The first mode is escapist gaming. Fairly self-explanatory, this mode of gaming is where the gamer doesn’t see games as connected with his or her reality and uses them to escape. Brain and behavioral researchers call this self-suppression: where the person games to avoid negative feelings or thoughts. In this kind of gaming, a cycle emerges where the more challenging life gets, the more time the person will escape into games. Because the game isn’t being used to solve problems, it’s not translating to handling problems successfully in real life. On the other hand, playing with purpose is how all gamers start, but those who continue with this experience what researchers call self-expansion. This is when we try to expand our lives or experiences and actively seek new skills, relationships or challenges. The more gamers purposefully play, the more what they learn translates to real life and the less the end up gaming. Our culture, however, tends to negate the purposeful play by focusing only on the escapism – and so kids don’t have any positive influence to keep them from moving from their initial purposeful play into escapism. McGonigal's research finds that because gaming becomes so separate from kids’ real lives, what they most seek to escape is school. Consequently, the longer students stay in school, the less engaged they become as they seek escape.
So how do we engage kids with their learning as much as they engage with their gaming? Gaming IS learning, and if we can guide that gaming into purposeful play, it can have great potential for kids in school and in their lives. Gallup conducted a poll several years ago looking for which levers, or triggers, build engagement for kids. The strongest responses that the most engaged kids responded to were:
- School is committed to building my strengths
- I have the opportunity to do my best every day
- In the last 7 days, I have received recognition or praise for doing good work
- In the last month, I volunteered my time to help others
School may not meet these levers, but gaming meets everyone one of them. In gaming, kids encounter:
- Constant reinforcement towards improvement
- Wins every day with opportunities to gain status and position
- Consistent positive feedback
- Doing good (the least focused-on lever, but could be the most important). In fact, in gaming, gamers have frequent opportunities to good for teammates, for their quest, and for society as a whole.
Gaming has produced new and dynamic ways to participate in the betterment of society. Gamers collaborating for scientific and medical research have hit the news several times in the past year. In 2008, HIV researchers at the University of Washington began engaging gamers in a game called FoldIt, designed to help solve some really challenging biology problems. Within 10 days of the start of one project , 250,000 gamers from around the world, spanning all ages and races, solved one of the biggest mysteries in biological science: how proteins fold into three-dimensional forms. The gamers working together, despite having no formal science education, proved faster and more effective than a super computer. The Science Game Center shows the massive amount of opportunities gamers have to participate in scientific research around the world. There are also social impact games. Minecraft, the fastest growing game worldwide, has led the way with a partnership with the UN Habitat program in which students can use its Block by Block game to redesign their communities. Games For Peace seeks to bridge conflicts through gaming. And Games For Change engages people in social and environmental justice. Gaming is the future of negotiating our world, so how can we better integrate it with the reality of our education system?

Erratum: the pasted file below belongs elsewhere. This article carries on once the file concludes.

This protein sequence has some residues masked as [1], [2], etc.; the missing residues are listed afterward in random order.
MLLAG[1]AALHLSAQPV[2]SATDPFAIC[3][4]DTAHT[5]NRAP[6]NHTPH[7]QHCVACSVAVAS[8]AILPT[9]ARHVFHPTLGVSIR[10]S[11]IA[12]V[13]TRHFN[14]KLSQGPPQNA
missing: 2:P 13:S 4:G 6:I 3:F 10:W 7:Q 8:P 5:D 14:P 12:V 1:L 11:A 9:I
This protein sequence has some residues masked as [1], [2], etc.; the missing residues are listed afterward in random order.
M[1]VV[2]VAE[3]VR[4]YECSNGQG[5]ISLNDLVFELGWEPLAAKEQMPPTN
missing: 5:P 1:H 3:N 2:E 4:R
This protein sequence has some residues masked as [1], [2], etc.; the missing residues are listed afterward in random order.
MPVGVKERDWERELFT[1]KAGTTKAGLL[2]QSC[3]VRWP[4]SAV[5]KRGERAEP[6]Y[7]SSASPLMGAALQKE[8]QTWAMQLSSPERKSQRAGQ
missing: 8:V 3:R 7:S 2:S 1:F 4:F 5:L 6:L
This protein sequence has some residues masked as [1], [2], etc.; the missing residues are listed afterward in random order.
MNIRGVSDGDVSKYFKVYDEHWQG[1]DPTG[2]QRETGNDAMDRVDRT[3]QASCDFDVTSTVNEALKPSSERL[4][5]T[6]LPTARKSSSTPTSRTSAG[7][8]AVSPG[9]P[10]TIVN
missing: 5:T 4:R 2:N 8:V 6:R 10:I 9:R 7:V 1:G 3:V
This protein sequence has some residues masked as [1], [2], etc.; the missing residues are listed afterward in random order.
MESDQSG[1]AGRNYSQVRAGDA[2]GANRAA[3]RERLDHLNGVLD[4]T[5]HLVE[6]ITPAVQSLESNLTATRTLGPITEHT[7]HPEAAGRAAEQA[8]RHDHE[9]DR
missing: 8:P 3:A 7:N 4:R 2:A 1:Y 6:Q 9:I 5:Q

Our education system was formed in an era where industrialization and standardization was the key to success and vast opportunity the factory- and manufacturing-based economy of the early 20th century. But while our society, and the future that awaits our students, becomes more and more diversified, technological, and individualized, our education system continues to succumb to more and more standardization. We could stick our heads in the sand and pretend that gaming is anathema to learning and education. Or we could realize that every game is a learning game, and gaming has the potential to infect our students’ learning with energy, creativity, internal motivation, and collaboration skills. If parents and teachers are coached in the potential of gaming, how to make it purposeful play, and how to engage with their students – they could pass on the vast potential of gaming as a positive influence in their kids’ and students’ learning. What if the assessments that mattered in school were based on achieving new levels in a game that requires teamwork, or earning badges for finishing quests or solving puzzles? The Educator’s Room writers Linda Darcy and Whitney Kaulbach have some excellent articles about gaming in the classroom.
Gaming doesn’t have to become escapist – it can be increasingly purposeful if we seize the future of learning now.
In Part 2 of this series on gamification and gaming, we will explore how gaming can be the disruptive innovation that education needs.